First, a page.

CPU Bottleneck? GeForce GTX 1080 Ti Tested on AMD Ryzen versus Intel Kaby Lake


CPU Bottleneck Exposed By GeForce GTX 1080 Ti?

Last week, NVIDIA released the GeForce GTX 1080 Ti Founders Edition graphics card. This is the fastest desktop consumer graphics card in the world and we were torn on how we wanted to test it. We are in the middle of updating out GPU test bench and are fighting a few hardware gremlins and we thought we’d try something new and a little different for a change. AMD just recently launched it’s Ryzen processor series and that is a huge architectural change for AMD. It’s been many years since we’ve run graphics cards benchmarks on an AMD platform since Intel has been the platform of choice for gaming performance. Has that changed?

NVIDIA GeForce GTX 1080 Ti and GeForce GTX 1080

So, rather than comparing the Intel GeForce GTX 1080 Ti Founders Edition graphics card to dozens of other video cards we are going to be comparing it to just the NVIDIA GeForce GTX 1080 Founders Edition, but on two different platforms. One will be powered by a stock Intel Core i7-7700K processor ($329.99) and the other will be powered by the AMD Ryzen 7 1700 ($329.99). Both systems have Corsair Hydro series CPU water coolers and are running the same exact Corsair Vengeance LPX 16GB of DDR4 memory kit at 2933 MHz with CL14 timings. We tried to make the platforms as identical as possible as we wanted to see how the GPU would scale at 1080P, 1440P and 4K resolutions when powered by latest Intel Core i7 Kaby Lake and AMD Ryzen 7 processors. We also gave the AMD Ryzen 7 1700 a head start by overclocking it from 3.0GHz (3.7GHz Turbo) stock clock speeds all the way up to 4GHz on all 8-cores. The Intel Core i7-7700K ‘Kaby Lake’ processor was left at stock settings, which are 4.2GHz base and 4.5GHz boost.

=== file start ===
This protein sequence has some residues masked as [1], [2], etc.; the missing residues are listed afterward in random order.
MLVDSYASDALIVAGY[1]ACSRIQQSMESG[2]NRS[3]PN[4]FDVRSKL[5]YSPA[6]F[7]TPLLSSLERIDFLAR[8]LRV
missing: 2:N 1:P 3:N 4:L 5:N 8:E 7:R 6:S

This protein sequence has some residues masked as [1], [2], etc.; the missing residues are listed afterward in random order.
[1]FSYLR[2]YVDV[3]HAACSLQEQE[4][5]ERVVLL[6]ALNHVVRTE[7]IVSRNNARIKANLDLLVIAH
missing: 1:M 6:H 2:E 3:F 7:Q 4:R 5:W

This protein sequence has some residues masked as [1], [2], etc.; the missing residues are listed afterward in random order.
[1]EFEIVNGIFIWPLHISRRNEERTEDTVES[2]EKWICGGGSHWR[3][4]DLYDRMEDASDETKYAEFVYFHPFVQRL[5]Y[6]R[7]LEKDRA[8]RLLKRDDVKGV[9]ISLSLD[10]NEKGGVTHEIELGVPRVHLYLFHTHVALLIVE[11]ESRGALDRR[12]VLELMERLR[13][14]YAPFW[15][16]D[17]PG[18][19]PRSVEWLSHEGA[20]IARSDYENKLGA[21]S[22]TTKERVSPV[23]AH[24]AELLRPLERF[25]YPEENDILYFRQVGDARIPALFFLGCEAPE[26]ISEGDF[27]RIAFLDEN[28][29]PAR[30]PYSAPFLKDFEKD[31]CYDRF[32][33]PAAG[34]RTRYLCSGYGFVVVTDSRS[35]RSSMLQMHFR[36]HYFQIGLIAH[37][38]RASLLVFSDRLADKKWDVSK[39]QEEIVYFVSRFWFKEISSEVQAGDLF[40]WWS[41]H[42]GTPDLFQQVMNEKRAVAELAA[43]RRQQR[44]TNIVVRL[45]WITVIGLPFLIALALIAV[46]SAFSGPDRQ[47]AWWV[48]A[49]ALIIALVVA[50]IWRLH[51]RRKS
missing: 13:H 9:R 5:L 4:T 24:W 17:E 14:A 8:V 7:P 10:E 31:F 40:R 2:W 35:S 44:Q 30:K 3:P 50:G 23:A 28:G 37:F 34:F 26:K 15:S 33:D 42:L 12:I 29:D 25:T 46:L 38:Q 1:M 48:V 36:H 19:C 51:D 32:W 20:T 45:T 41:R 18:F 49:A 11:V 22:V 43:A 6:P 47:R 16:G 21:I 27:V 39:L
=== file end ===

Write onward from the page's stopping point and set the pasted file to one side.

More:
AMD Ryzen 7 1700 With ATI Ruby
AMD Ryzen 7 1700 With ATI Ruby

We’ve all heard that AMD Ryzen 7 series processors don’t perform that hot at 1080P resolutions, so we’ll be paying close attention to how the GPU performance scales when you move from the GeForce GTX 1080 to the GeForce GTX 1080 Ti. We’ve been slowly coming to the point that the GPU is going to be bottle-necked a little by the processor on both platforms. This greatly depends on the game title you are looking at, so we wanted to take a quick look at a few game titles.

Depending on how much traffic this article gets we might expanding testing and look at more processors in the future as we do see CPU bottlenecks becoming an increasing concern for many. Keep in mind that CPU bottlenecks are more prevalent at lower resolutions and graphics settings. Once you increase the resolution or image quality settings you’ll likely become more GPU bound and the CPU bottleneck will be lessened.

That said, let’s look at the test systems and then jump into the benchmarks.